Amazon offers up more data to tell third-party sellers which items will be popular

Amazon has announced a tool that will give sellers access to information about what shoppers are currently looking for and help make it easier to choose which products to create next. Amazon calls it the Product Opportunity Explorer and says that it’ll give sellers access to data and trends that will help them “identify opportunities to launch new, high-potential products to serve unmet customer demand.”

With Amazon’s track record of copying popular products and selling them under its Amazon Basics brand, an obvious concern with this tool is where the data is coming from and how granular it is. While Amazon quotes a seller saying that they’re excited to get “recommendations specifically relevant” to their business, it’s easy to imagine other sellers being nervous that Amazon’s suggestions could direct businesses to rip off existing products.

In its press release, Amazon says that the tool gives sellers “rich insights into what customers are searching for, clicking on, and buying, as well as not buying,” along with “detailed data on search volume and growth, sales history, and pricing trends.”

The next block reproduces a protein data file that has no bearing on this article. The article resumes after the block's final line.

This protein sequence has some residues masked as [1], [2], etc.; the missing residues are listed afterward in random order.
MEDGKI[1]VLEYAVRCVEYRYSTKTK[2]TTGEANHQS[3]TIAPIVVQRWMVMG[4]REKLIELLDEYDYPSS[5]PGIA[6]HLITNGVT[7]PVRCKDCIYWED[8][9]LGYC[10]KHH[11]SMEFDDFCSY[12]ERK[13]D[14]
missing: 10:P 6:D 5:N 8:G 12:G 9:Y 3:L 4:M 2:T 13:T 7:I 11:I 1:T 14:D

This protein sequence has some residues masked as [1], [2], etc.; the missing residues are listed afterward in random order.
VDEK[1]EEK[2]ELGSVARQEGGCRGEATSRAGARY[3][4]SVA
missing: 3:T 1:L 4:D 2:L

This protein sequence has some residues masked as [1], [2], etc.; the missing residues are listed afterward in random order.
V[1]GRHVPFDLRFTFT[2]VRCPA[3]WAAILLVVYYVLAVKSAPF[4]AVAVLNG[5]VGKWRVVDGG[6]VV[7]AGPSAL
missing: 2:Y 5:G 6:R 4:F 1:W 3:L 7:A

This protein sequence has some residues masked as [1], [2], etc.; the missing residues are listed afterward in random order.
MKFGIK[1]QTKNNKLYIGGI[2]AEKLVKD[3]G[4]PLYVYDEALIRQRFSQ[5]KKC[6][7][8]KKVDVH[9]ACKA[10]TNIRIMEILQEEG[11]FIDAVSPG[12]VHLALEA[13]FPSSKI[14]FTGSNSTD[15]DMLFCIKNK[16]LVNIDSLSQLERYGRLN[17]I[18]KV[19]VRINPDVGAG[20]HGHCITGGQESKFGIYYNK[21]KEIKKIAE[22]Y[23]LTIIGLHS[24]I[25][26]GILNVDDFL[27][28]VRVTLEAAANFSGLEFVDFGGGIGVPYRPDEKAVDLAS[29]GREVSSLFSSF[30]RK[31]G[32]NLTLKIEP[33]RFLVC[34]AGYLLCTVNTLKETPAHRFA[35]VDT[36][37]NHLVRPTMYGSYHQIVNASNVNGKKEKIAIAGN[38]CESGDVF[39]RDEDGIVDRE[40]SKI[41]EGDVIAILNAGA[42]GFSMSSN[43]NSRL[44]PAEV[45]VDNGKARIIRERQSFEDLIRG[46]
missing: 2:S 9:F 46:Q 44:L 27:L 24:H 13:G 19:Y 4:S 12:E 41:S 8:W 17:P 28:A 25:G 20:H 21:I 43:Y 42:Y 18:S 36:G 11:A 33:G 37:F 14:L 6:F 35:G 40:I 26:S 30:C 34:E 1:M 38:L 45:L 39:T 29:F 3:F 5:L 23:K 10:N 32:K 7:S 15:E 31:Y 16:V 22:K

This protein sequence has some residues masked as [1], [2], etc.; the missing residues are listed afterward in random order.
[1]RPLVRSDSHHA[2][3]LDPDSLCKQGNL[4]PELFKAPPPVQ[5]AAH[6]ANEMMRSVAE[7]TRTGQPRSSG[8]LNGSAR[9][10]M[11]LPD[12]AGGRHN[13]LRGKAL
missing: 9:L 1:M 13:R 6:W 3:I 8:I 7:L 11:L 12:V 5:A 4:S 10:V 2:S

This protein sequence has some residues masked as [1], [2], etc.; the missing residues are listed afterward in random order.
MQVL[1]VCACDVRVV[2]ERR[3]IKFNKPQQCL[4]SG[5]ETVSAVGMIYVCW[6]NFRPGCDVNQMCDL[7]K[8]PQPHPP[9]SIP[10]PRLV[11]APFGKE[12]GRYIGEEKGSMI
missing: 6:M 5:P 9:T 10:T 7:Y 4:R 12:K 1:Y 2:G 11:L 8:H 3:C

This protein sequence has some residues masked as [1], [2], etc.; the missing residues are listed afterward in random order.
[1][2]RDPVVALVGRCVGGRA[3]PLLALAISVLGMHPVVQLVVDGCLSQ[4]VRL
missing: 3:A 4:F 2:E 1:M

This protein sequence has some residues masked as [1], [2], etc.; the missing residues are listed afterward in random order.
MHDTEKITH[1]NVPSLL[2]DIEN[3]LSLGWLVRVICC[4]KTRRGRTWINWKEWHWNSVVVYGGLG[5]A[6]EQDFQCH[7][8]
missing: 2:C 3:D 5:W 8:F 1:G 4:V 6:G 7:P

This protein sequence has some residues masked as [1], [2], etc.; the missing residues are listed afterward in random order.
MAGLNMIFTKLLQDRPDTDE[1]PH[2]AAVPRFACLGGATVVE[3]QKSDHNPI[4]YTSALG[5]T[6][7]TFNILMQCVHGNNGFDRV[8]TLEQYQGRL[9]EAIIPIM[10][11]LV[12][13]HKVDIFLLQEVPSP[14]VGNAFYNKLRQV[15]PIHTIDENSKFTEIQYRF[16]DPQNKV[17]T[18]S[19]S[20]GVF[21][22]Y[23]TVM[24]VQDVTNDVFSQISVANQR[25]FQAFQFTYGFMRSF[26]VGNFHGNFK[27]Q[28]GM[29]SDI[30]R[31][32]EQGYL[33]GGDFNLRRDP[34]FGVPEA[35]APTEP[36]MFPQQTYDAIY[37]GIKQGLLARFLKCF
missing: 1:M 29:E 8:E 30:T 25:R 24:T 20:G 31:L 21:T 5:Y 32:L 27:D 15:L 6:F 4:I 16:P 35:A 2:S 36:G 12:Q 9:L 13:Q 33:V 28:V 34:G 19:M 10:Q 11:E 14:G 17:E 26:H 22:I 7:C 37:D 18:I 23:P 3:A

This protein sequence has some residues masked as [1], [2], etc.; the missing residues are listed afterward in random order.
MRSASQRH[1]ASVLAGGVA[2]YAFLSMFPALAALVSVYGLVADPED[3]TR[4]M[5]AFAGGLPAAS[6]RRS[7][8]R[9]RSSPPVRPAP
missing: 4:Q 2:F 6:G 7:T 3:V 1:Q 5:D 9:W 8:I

That sounds pretty general, but we reached out to Amazon to see how granular the sales data is — we’ll update the story if we hear back. For its part, Amazon has denied in the past that it abuses its dual role as a product developer and marketplace provider. The company says it doesn’t use private data from individual sellers to develop Amazon Basics products and that it has policies to prevent employees from doing so. Still, the EU has accused Amazon of “systematically” using data from its marketplace that others can’t get. A recent report about Amazon India alleges even more egregious behavior there. The EU commission hasn’t released a report or findings stemming from the accusations, and Amazon has pushed back against both accusations.

There are also other minor concerns — if everyone has access to the same data or gets similar recommendations, could it start more algorithm-directed arms races between sellers to be the first to try to fill a perceived niche? And could Amazon risk damage to its relationship with sellers if the data predicts a product will do well, but it ends up totally flopping? The company may have the opportunity to figure those questions out before they become real problems, though; it will test the Product Opportunity Explorer in beta before releasing it for free to all sellers in 2022.